Thus an old paradox remains. How could Paris have produced the revolution that took place there? (I refer to the revolution in this city, not the French Revolution as a whole.) How could a metropolis with low rates of violence and apparent political passivity have led an upheaval that would transform Europe? Where did the energy come from, the motivation for enormous sacrifices of time, effort, and money by thousands of people-even of their lives, in the case of thousands of Parisian men who volunteered to serve in the revolutionary armies? Where did they draw the inspiration, the heroism, the faith? If some of it came from the Enlightenment, then how could the city of Enlightenment, with its growing material prosperity, growing religious toleration and humanitarianism, its exceptionally high rates of literacy and education, and its extraordinary confidence in the perfectibility of humanity, have become the scene of revolutionary violence, of extremism, persecution, and bloodshed? These questions haunt all writing on eighteenth-century Paris and they are one of the central preoccupations of this book.
To address them we need to go back at least to the beginning of the century and to strive for a long-term view of the city's development. Too much writing on the French Revolution, even on its causes, begins with the 1770s or at best the 1750s. The "Old Regime" becomes simply the status quo ante: the political and social system that existed before 1789, static, "traditional," and unchanging. It is true that the revolutionaries, who first used the term ancien régime, portrayed it this way. It was in their interest to do so, since the idea of a new departure, a regeneration of debased and corrupt Babylon, was the whole justification for their enterprise. The prerevolutionary monarchy also portrayed itself as static: again it had to, because tradition, precedent, and stability were its sources of legitimacy. Yet Old Regime Parisian society was far from static. It was changing rapidly, and particularly after the middle of the eighteenth century, when demographic and economic expansion and the Enlightenment began to have a major impact.
A great many books have been written about Paris. Yet a few years ago when I taught a course on the history of Paris I was astonished to find that there was no readily available general history of the city in the eighteenth century. Certainly, some aspects of Parisian life have been exhaustively researched, and much of that work is available to English readers. Students of literature have pursued novelists and philosophes into the salons and the libraries of the city. Robert Darnton and others have written wonderful accounts of some of the journalists, printers, and booksellers for whom the Enlightenment was a means of livelihood. Architectural historians have traced ideas about building styles from blueprint to completed edifice. Higher education and the medical world have been comprehensively explored by Lawrence Brockliss and Colin Jones. A number of studies focus on politics in Paris, and much work about France as a whole inevitably contains much on the capital. There are also a great many books and articles dealing with particular institutions and those who peopled them: hospitals, theaters, the courts. Our understanding of the Paris trades has recently been revolutionized by Steven Kaplan and Michael Sonenscher. There are some partial social histories available in English, such as Arlette Farge's Fragile Lives and my own work on neighborhood communities and on the Paris middle classes. Other books deal in an anecdotal way with daily life in the city, usually primarily with the social elites, and some of them make good reading.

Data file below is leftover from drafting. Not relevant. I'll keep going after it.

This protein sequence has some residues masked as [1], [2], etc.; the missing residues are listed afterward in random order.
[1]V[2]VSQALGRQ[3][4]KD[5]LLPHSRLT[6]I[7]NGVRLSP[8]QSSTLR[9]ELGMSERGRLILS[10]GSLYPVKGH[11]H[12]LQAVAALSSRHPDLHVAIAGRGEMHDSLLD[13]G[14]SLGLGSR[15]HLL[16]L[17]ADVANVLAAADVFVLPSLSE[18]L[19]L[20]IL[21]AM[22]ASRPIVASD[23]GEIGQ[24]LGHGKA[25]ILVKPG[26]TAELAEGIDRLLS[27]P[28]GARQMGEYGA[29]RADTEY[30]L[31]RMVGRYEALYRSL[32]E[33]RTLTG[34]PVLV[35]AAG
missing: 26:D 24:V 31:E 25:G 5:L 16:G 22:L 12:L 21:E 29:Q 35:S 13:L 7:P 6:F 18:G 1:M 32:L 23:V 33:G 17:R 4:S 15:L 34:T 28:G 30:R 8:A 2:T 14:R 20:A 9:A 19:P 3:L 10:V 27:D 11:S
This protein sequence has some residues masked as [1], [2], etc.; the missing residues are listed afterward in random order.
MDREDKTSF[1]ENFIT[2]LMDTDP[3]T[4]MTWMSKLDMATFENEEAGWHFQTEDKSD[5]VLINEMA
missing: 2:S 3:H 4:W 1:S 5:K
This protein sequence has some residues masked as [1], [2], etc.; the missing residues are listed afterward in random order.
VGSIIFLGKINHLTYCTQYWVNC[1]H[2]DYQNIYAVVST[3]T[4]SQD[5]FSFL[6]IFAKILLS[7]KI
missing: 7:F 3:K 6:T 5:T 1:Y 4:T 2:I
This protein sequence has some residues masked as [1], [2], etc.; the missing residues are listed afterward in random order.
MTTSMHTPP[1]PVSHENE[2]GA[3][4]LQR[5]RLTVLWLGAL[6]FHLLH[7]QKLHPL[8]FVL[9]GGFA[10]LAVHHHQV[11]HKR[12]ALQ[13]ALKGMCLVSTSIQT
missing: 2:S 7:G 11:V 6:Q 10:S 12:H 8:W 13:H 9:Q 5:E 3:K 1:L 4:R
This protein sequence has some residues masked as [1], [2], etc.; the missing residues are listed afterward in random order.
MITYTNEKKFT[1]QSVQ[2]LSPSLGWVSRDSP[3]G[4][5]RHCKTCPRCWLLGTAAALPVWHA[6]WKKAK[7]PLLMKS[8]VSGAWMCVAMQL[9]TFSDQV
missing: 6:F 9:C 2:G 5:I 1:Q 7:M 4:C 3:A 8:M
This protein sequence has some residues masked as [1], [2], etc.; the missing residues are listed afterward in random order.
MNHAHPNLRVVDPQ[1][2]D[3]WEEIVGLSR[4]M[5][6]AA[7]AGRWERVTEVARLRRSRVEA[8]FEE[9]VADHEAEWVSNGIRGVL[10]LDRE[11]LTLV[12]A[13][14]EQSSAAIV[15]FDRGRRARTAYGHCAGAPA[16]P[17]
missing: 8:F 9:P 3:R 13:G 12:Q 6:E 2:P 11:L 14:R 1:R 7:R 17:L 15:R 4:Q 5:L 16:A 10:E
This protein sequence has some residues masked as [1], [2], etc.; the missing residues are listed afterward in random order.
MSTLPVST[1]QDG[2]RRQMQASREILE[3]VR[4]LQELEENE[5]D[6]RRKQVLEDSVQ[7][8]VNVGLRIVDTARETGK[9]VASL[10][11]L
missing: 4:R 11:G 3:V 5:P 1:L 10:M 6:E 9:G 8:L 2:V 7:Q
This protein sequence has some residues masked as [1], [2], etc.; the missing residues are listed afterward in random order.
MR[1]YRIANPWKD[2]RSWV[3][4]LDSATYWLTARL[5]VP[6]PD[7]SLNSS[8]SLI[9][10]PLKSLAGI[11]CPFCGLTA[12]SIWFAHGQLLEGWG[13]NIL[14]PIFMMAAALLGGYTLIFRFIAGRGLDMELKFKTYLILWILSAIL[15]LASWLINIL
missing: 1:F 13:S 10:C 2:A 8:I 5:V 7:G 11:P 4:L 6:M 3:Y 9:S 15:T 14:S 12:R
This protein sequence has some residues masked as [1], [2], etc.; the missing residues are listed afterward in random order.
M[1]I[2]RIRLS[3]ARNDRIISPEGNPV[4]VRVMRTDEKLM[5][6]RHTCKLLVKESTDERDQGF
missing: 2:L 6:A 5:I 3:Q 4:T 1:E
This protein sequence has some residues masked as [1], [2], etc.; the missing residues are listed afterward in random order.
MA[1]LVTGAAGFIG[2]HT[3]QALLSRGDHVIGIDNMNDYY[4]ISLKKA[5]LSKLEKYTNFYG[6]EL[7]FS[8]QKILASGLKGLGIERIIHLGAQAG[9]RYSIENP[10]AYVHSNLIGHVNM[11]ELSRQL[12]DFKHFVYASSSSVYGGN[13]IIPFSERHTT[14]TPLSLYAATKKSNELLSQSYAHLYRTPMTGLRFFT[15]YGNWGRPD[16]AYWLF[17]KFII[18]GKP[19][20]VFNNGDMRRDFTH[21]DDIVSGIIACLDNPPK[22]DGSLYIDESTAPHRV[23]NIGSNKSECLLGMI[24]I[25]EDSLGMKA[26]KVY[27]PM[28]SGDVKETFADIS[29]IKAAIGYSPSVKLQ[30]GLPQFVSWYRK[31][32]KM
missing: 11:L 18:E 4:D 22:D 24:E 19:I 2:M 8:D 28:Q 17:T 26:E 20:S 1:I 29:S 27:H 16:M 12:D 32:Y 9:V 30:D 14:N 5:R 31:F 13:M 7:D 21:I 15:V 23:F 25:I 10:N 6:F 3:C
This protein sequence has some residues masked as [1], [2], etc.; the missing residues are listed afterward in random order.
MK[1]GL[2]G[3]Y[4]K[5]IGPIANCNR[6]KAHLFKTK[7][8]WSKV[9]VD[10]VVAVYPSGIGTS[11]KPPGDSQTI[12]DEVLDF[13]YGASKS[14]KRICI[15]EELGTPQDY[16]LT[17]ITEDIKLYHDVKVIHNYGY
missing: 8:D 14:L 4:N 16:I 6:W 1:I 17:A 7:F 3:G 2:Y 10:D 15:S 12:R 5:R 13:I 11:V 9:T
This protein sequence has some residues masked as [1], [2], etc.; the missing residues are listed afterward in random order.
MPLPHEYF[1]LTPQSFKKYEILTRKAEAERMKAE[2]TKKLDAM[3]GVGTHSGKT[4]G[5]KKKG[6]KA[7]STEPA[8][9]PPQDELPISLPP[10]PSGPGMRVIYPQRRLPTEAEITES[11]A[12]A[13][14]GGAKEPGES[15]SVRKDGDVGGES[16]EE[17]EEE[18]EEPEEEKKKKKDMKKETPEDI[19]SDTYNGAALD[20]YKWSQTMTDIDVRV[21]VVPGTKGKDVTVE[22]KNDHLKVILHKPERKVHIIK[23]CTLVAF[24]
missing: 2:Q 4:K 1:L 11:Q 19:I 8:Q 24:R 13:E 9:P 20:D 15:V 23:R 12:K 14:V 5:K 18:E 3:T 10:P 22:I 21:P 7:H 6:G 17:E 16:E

Yet in the last thirty years, only two works available in English can claim to be general introductions to the social and economic history of eighteenth-century Paris. Jeffry Kaplow's marvelously evocative work The Names of Kings, although focusing on the laboring poor, is a rich source for the social and economic geography of the city, and for elite as well as popular ideas and attitudes. Kaplow drew attention to the importance of the dissident religious movement known as Jansenism, to the significance of the city's floating population, and to the relevance of medical thought to the program of late-eighteenth-century urban reformers. He found and used sources hitherto neglected. But The Names of Kings came out in 1972 and has been superseded by a large quantity of new work. We now know far more about the economy and politics of the city, and about both the popular and the middle classes. Furthermore, the conceptual and historiographical framework of Kaplow's book is now dated-its quest for an eighteenth-century Marxist-style proletariat and its organizing notion of a "culture of poverty." Since the 1970s, too, feminist history and the "new cultural history" have transformed our approaches to social relationships and to social change.